Sam Peckinpahs The Wild Bunch may be one of the greatest westerns ever made,but I would not recommend it to a beginner. This is not a pretty film with good-looking cowboys drawing their guns in the town square and shooting down the bad guys. This is about a bunch of hard men who play out the large themes of trust and betrayal,and sometimes its hard to tell the good guys from the bad.
And there is blood,quarts and quarts of it.
There isnt a story in the accepted sense of the word. Theres just this bunch of guys who ride into a Mexican town,slam bang in the middle of the Mexican Revolution early last century,with rebels and guns all around,and the film tracks what they do and what happens to them.Everything unravels at the pace of a trotting horse,or the trajectory of a bullet. The rhythms match the characters,giving you enough time to get acquainted,get involved.
The new double-disc DVD,which is the original directors cut,puts together a wide range of comment on Peckinpah and his body of work,which not only shines a light on the director who was both difficult and brilliant in equal parts,but also tells us about how movies grew up in America. Peckinpah expected his actors to be shot-ready when they showed up on set: there are horror stories recounting how actors spread out (after being taken to task) on the sprawling set in the Mexican town where a lot of the The Wild Bunch was shot,desperately mugging their lines.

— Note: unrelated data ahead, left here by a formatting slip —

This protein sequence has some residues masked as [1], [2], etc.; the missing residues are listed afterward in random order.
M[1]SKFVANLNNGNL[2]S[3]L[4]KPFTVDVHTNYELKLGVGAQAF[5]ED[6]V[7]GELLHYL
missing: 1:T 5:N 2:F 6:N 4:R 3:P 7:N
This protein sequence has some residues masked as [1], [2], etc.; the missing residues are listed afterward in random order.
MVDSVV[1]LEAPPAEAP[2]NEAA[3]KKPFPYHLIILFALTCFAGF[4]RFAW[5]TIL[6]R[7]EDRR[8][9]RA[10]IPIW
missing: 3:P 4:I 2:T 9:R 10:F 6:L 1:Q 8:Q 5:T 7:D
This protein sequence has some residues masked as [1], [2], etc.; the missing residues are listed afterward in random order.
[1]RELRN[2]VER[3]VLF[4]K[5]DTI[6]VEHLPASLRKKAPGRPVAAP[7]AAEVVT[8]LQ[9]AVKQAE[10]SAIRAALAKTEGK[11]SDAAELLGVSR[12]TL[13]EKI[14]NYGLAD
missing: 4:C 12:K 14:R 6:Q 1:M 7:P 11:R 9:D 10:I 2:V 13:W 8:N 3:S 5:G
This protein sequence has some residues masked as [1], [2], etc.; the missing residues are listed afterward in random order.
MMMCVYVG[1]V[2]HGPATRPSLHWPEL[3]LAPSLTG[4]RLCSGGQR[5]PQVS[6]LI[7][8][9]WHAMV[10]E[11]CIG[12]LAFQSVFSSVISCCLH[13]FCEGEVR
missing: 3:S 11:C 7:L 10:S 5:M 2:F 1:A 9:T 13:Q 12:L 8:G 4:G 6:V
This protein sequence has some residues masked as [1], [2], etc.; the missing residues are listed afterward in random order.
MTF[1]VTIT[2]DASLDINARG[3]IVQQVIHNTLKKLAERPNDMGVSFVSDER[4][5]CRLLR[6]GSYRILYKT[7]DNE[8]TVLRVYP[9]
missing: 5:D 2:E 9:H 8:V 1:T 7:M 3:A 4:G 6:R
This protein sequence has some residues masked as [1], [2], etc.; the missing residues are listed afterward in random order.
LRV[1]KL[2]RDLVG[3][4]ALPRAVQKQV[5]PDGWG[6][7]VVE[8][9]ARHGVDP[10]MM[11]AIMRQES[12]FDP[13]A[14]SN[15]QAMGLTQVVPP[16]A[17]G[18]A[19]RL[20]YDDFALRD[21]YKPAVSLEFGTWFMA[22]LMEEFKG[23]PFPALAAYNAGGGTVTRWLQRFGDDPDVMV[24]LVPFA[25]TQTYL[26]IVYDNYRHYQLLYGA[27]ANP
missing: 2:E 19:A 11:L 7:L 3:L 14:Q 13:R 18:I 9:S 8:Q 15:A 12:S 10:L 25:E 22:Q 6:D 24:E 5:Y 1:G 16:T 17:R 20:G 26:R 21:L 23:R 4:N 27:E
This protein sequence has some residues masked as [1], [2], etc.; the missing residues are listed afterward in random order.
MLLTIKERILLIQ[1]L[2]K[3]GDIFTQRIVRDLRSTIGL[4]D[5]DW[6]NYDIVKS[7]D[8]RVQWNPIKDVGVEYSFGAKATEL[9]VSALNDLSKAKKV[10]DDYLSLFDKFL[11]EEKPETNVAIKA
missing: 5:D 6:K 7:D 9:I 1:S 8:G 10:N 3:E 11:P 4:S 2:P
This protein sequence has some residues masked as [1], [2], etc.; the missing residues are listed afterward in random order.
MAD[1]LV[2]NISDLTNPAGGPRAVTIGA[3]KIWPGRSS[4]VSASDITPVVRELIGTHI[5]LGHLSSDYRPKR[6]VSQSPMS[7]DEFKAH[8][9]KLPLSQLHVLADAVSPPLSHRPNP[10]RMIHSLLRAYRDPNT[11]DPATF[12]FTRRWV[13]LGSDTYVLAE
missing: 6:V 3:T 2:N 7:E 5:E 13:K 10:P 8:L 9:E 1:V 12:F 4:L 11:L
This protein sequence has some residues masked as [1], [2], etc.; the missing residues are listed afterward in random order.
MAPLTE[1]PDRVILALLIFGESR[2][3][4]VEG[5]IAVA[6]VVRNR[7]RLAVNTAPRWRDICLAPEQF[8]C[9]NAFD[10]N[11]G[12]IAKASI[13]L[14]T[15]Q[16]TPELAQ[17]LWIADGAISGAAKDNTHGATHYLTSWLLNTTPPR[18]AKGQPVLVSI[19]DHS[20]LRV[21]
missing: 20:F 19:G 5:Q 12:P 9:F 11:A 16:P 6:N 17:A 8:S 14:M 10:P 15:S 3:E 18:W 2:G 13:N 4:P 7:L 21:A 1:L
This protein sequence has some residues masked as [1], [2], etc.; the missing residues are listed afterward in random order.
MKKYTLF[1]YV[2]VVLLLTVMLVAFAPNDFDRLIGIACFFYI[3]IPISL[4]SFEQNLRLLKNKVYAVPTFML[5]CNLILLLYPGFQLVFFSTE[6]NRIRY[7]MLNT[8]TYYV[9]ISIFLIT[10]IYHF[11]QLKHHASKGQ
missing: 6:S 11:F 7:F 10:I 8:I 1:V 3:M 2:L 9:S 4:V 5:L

One example of just how innovative he was comes from the way he has his lead characters walk abreast,each holding a gun,and getting the other characters to move across the frame in a seemingly random fashion: soldiers laughing in a corner,women and children in another. It is a living,moving landscape,where the characters are not just dressed in a uniform. They are real,and it became the shot everyone remembers.
If you want to see a classic which is a little easier to handle,watch High Noon,about a lawman and his newly married wife and the bad men who are coming to get him. He has an hour to figure out what he should do: should he light out of town with his missus,or should he stay back,and fight like a man?
Its shot nearly in real time,that is,the film builds up to that crucial hour and then keeps showing us the clock hand,cutting between the villains at the railway station waiting for the bad guy to show up,the whore-with-a-golden-heart,the conflicted wife,and the townspeople,some of whom are with the lawman,and some not.
One of the tightest,and best westerns ever made. A film I would unhesitatingly recommend to a beginner,because theres no confusion. The good guys are good,and the bad guys are evil,and they get theirs.